There are definitely a few myths about Havana that just are not true. Havana is not about Hemingway, Che Guevara, cigars and people dancing in the streets. Indeed Che Guevara’s face is almost everywhere, indeed you can hear the salsa rhythms wherever you go, and yes almost everyone smokes cigars but this might also be the most touristy side of Havana.
There is also the ‘real’ side of Havana. And there is something extraordinary about it; Havana is a big contradiction. You somehow hate it and love it at the same time. Maybe this is because Havana itself is full of economic, cultural and architectural contradictions.
Buildings and cars can be so colourful on the outside but dark on the inside. Houses look so stunning but so abandoned at the same time. Prosperity coexists with high levels of poverty. And soviet influences are obvious but Cubans continue to believe in the American Dream.
Don’t let yourself get annoyed with people constantly trying to sell you something – and when I say constantly I mean it!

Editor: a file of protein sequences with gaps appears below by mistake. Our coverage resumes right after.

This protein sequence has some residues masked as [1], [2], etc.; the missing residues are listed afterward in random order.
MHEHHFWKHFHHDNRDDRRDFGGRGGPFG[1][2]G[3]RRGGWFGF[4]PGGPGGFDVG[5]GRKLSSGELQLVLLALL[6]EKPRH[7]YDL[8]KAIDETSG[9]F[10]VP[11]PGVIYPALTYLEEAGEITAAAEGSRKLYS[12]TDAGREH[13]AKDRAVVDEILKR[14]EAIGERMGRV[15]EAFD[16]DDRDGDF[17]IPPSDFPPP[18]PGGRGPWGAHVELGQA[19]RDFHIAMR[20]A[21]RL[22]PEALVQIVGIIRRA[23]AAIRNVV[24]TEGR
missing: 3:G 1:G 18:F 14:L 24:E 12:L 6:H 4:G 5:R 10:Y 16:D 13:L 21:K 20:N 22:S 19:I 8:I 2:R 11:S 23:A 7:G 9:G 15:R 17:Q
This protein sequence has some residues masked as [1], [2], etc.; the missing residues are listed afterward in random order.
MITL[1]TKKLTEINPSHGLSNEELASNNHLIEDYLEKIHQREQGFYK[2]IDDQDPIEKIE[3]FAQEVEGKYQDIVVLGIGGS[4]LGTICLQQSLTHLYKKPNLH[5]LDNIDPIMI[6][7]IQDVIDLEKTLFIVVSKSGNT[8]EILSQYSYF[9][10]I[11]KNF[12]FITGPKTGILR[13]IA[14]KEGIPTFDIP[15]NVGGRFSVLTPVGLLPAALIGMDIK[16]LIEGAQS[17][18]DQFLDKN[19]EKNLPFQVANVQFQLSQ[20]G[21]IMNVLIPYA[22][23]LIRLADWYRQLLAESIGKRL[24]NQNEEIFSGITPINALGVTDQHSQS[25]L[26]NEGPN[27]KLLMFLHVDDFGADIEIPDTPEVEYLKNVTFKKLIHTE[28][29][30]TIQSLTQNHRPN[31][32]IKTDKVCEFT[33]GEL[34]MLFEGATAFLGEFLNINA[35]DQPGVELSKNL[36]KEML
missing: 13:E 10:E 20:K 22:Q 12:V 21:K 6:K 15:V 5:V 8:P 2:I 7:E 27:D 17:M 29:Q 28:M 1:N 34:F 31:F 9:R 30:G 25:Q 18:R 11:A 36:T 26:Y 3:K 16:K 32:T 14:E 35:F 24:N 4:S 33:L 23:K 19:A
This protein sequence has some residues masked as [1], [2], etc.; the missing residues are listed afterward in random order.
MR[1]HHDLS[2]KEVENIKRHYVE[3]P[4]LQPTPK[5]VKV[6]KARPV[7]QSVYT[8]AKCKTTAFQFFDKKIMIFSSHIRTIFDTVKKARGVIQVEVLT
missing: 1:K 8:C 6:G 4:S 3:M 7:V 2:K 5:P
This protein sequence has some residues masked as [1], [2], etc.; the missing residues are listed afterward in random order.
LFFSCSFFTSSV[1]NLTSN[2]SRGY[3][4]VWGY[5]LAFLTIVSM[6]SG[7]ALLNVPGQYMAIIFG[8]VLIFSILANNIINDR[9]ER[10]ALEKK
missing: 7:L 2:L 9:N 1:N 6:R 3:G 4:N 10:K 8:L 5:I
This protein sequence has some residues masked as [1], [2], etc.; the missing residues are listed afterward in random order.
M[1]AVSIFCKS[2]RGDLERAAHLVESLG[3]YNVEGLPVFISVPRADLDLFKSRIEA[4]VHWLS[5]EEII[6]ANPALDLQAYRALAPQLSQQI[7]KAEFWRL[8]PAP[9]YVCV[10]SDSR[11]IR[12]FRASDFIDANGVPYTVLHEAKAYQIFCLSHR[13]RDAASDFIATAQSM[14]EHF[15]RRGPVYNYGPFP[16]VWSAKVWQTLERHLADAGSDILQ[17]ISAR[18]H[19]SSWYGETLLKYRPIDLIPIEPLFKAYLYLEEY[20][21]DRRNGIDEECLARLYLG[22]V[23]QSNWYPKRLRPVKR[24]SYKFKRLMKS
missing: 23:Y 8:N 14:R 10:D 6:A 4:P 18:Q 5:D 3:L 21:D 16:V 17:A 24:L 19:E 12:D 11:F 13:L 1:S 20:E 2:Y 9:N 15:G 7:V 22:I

And don’t get upset if you struggle mingling with locals; it is not easy to find places where both locals and tourists hang out together but keep trying – try choosing places without entrance fees or places that are not expensive, that locals can also afford.
Having a local guide could help understanding how locals think or live.
If you like black beans or beef then you might love Havana! And if you are a lobster lover then Havana is definitely the right place to be. However I was surprised to know that locals are not really allowed to consume lobsters! Eat at ‘Havana 61’ where you can enjoy the best Ropa Vieja –one of Cuba’s famous dishes – and the best Frituras de malanga, another famous national vegetable dish served with honey and garlic.
Find a room away from the hassle of the city centre and definitely try to avoid big hotel chains – they just don’t worth the money! Choose a casa particular - my favourite is La Rosa de Ortega! Definitely buy some cigars – make sure they are the originals! And if you have the time definitely travel outside Havana and explore the rest of Cuba.
I could keep writing and writing about Havana but I won’t. Because, if there is one thing you should do before travelling to Havana, that is having no expectations.
Forget what you have heard or read about this city. Just go there and keep an open mind because Havana is a strange combination of the past and the present. And I am really curious to know what Havana’s future will eventually be…maybe that’s a why I should go back to Havana one day!